I hauled out cookie cutters that hadn’t seen the mini-lights of Christmas in decades, 13 in all, a baker’s dozen. Two red plastic ones belonged to my grandmother and must date to the 1940s or 50s. The aluminum ones are early marriage, c. 1972. The Nutcracker is from the 80s; the hippo from a set of animal cutters I acquired from Williams-Sonoma in the 90s.
With enough flour on the granite counter, the dough rolled out to 1/4″ easily, although it seemed a little soft. I carefully pressed the cutters into the dough, then removed the excess from around them and removed the dorky hat from the gingerbread man. I slid a metal turner under each cookie and eased it onto the cookie sheet. They all made the transfer except the red plastic holly. The dough clung to little ridges inside the cutter. So much for lucky number 13.
Unfortunately, they didn’t smell like butter or sugar or vanilla or lemon extract, just commercial cookie dough. I decided to brush them with my cure-all for baked goods, Grand Marnier, and popped them into the oven.
Uh-oh — they were too close together and turned into Pangea; you know? That supercontinent from which all the other continents broke off? Santa appeared to be delivering a star. The Nutcracker oozed into an aerial view of a sports car with its doors open — or a feminine hygiene product with wings, maybe. (I’m an eHarmony reject, remember?) They browned beautifully, but they still tasted like commercial cookie dough, a real waste of Grand Marnier. I pulled them apart.
One cookie stole my heart. I’ve always wanted a hippopotamus for Christmas.
I’m not entirely down on commercial cookie dough. You may recall that I keep Nestle’s Tollhouse cookie dough in my freezer for emergencies — like when I don’t have anything else to eat for breakfast. I break off four little cubes, bake them in the convection oven until they get soft, and then flatten them with a fork, so they’ll get crispy. I also push two pecan halves into each cookie. Voilà! Home-baked cookies!
If you’re as lazy as I am but need to leave something for Santa, my oatmeal cookies are the perfect choice. You dump the ingredients into a food processor and drop them onto a cookie sheet (use a silicone mat so you don’t even have to grease the pan). Santa would appreciate them with a glass of spiked eggnog, I’m sure. Nothing like a little fiber after a long night in the sleigh.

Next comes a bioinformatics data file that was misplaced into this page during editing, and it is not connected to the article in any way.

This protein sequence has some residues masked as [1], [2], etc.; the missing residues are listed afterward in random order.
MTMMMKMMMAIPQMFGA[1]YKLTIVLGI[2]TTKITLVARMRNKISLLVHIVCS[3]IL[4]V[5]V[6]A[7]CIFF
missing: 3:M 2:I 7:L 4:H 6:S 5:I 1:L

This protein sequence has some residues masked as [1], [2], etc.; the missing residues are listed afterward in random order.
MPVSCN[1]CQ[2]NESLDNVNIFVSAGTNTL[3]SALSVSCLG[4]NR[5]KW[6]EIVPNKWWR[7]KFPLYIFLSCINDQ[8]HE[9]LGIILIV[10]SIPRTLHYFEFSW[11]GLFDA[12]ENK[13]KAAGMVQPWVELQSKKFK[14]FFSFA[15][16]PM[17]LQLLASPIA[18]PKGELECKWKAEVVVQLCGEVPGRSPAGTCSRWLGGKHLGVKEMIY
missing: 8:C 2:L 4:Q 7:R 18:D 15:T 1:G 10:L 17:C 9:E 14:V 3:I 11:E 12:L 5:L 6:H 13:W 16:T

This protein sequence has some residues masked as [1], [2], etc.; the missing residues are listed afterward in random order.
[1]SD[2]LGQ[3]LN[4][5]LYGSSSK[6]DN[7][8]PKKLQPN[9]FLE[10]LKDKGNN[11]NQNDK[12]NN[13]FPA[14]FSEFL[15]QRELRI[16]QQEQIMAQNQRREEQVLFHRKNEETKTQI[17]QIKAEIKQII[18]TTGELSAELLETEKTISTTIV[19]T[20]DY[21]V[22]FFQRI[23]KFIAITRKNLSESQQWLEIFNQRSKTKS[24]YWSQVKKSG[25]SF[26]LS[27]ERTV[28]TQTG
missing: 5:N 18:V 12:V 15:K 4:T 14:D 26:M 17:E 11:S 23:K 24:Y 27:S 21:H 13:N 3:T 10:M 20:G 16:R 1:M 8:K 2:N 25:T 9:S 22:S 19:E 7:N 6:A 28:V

The number of cookies varies according to the size of cookies that you make. An ice cream scoop makes a big fat chewy cookie — the kind that keeps Santa and Rudolph strong all night long. A tablespoon makes a smaller, crisper cookie — my fav!
½ cup brown sugar, packed
½ cup white sugar
½ cup butter, softened
1 teaspoon vanilla
1 Tablespoon milk
1 cup all-purpose flour
½ teaspoon baking soda
½ teaspoon baking powder
½ teaspoon salt
¼ teaspoon cinnamon
1/8 teaspoon nutmeg
1 cup quick-cooking (not instant) oats
Preheat oven to 350°. Prepare cookie sheets either by greasing or just use a silicone baking mat.
In food processor, cream sugars and butter. Add egg, vanilla, and milk. Pulse until blended. Add all remaining ingredients except the oats and pulse just until moistened. Add oats and pulse twice, just to evenly distribute the oats.
Drop cookies two inches apart on sheet and bake 8-10 minutes, until golden brown, depending on how large you make the cookies. Remove immediately from the oven and, using a metal turner, transfer to a rack to cool. (Cookies will stick to the sheet if allowed to get too cool. If this happens, return to the oven for two minutes to reheat and loosen.)
Didn’t I tell you it was easy? Ho-ho-ho! Merry Christmas!